I continued to call in for jury duty but was not needed for the remainder of that first week. However, on the second Sunday of my term, the court’s phone recording asked jurors 1-200 and jurors 400-600 to please return to the courthouse the next day for another selection process. This time, prior to taking us upstairs to meet the attorneys, the court workers excused anyone who had surgeries scheduled or had purchased airline tickets for travel in the next three weeks.
We were being selected for jury duty on a murder trial. I was both horrified and intrigued. Then we had to fill out an extensive questionnaire, answering questions on everything from our views of the US justice system to our suitability as potential jurors.
I remembered lesson number one, and I kept my answers simple and short. I did not share my rather complex views on the death penalty. I did not throw the US justice system under the bus. I did not tout my education, my career experience, my status as a homeowner, as a mother. I did answer the questions honestly, and as I looked around when I left, I could see lots of people writing paragraph upon paragraph. I smirked somewhat smugly—they weren’t going to get picked.
The next day, we again assembled and followed the bailiff to the courtroom, like so many ducklings. The defendant sat near the front of the courtroom, at a table between his public defenders—an African American male. Shit. A jury of his peers? In Whatcom county? Riiight. Two people in the sea of possible jurors appeared to be people of color; otherwise we were white, white, white. A vast sea of WASPishness.
I listened intently as the judge expounded on our justice system: innocent until proven guilty; the prosecution must prove beyond a reasonable doubt that the defendant was guilty; the defense had no burden to prove innocence, only to cast doubt on the evidence. The defendant did not have to testify in his own defense. His lack of testimony could not be construed as guilt. I watched the defendant—he looked nice enough. He pulled the chair out for the female defense attorney. He had nice glasses and was clean-shaven. True? False?
I continued to listen to the judge’s lengthy civics lesson, and were again invited by the attorneys (different ones this time: the DA and a public defender) to participate in a question and answer session. Now I was juror number 13, and even if none of the first twelve jurors were dismissed, I would be at least an alternate. Based on the previous week’s experience, I kept quiet as the lawyers thumbed through our questionnaires and began the jury selection process.
Finally someone mentioned the “elephant in the room” (her words) and wondered aloud to all of us if this guy could possibly get a fair trial. Thus began a round of questions from the judge and the attorneys if anyone present could not be fair and unbiased. One woman mentioned that she was the mother of African American teenagers and said she would be very empathetic to the defendant. Her admission made me wonder if I too was obligated to mention my African American children. Hmmm. I remained silent, unwilling to tip my hand, thinking that I really wanted to be on this jury.
I listened as potential juror or after potential juror offered up just about every life experience imaginable: ones father was a cop, another’s sister a murder victim, someone’s distant uncle twice removed a member of border patrol. I didn’t have anything to say. No one in my close circle of family or friends had been the victim of a serious crime—I once had my wallet ski parka stolen out of my unlocked car. No one I knew worked in law enforcement or was a lawyer.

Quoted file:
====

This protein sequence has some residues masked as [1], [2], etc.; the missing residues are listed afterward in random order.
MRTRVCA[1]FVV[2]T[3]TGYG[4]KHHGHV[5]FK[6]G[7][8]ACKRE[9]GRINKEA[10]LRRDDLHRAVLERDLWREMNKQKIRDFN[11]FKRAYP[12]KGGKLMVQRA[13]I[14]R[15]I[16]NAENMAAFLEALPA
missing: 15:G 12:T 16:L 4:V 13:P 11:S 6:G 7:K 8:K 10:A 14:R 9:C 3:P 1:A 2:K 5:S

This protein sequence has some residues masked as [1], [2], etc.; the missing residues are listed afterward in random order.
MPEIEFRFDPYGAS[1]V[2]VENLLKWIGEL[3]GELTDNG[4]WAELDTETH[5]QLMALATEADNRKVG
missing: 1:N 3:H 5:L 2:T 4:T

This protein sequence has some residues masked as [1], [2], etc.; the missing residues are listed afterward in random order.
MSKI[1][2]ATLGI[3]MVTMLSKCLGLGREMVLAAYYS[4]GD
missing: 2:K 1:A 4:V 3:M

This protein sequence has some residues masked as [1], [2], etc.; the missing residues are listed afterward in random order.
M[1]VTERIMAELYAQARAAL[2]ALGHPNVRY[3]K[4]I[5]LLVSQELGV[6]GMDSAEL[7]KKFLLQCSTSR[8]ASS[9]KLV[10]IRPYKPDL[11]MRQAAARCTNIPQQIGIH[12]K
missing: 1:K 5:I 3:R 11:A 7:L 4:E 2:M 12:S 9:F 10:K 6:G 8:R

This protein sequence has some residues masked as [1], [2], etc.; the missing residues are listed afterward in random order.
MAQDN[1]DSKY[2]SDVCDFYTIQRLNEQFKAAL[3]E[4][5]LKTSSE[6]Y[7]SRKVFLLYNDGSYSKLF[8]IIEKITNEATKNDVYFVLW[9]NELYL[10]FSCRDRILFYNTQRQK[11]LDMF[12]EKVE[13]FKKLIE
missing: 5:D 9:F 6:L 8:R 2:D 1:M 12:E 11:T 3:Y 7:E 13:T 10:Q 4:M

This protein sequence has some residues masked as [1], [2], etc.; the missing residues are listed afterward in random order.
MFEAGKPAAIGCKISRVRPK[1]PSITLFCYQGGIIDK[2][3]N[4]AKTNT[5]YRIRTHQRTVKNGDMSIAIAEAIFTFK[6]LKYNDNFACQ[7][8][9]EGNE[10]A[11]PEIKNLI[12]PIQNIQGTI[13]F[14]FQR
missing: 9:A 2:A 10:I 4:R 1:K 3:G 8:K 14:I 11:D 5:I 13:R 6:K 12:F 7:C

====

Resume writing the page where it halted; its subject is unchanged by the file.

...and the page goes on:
The clock ticked, the lawyers worked through the stacks of questionnaires festooned with yellow post-its, and I was perhaps the only one in the courtroom who hadn’t either been asked a direct question or offered an opinion beyond a nod or shake of my head. The defense attorney finally noticed my silence and thumbed through my questionnaire, which appeared to be Post-It-less. He asked me what I meant when I wrote that I was a Senior Field IT Administrator. I told him that meant I helped folks find the power buttons on their computers. Everyone laughed, and the selection process began.
“The state thanks and respectfully dismisses juror number 2.” Good, I thought. She seemed a bit unbalanced.
“The defense thanks and respectfully dismisses juror number 5.” Thank god. What a blowhard. He’s probably a serial killer himself.
“The state thanks and respectfully dismisses juror number 8.”
“The defense thanks and respectfully dismisses juror number 12.” That guy had a brother who was murdered and still had huge issues with the ordeal. I couldn’t imagine the energy he might suck from the rest of the jury. Plus he’d probably never shut up long enough to listen to anyone else.
“The state thanks and respectfully dismisses juror number 25.” She clearly had suffered as the victim of a serious crime and being a juror would only traumatize her further.
And on it went. I was no longer a potential alternate; I was now a full-fledged potential juror with the elimination of many jurors between 1 and 12. My stomach tightened. I held my breath, still not quite sure I wanted to be a juror or not, a bit worried that this trial might stretch through the month of June (i.e. interrupting my upcoming vacation) even though they’d promised only three weeks (the wheels of justice seemed to move slowly). Finally, the attorneys had made their allotted uncontested dismissals, and we all moved up numerically to fill the empty slots. I moved into the jury box and became Juror Number 5.
The rest of the jury pool was dismissed. The judge gave us our oath. The bailiff explained how things worked and told us to show up the next morning when the trial would begin.
Lesson #2—be careful what you wish for.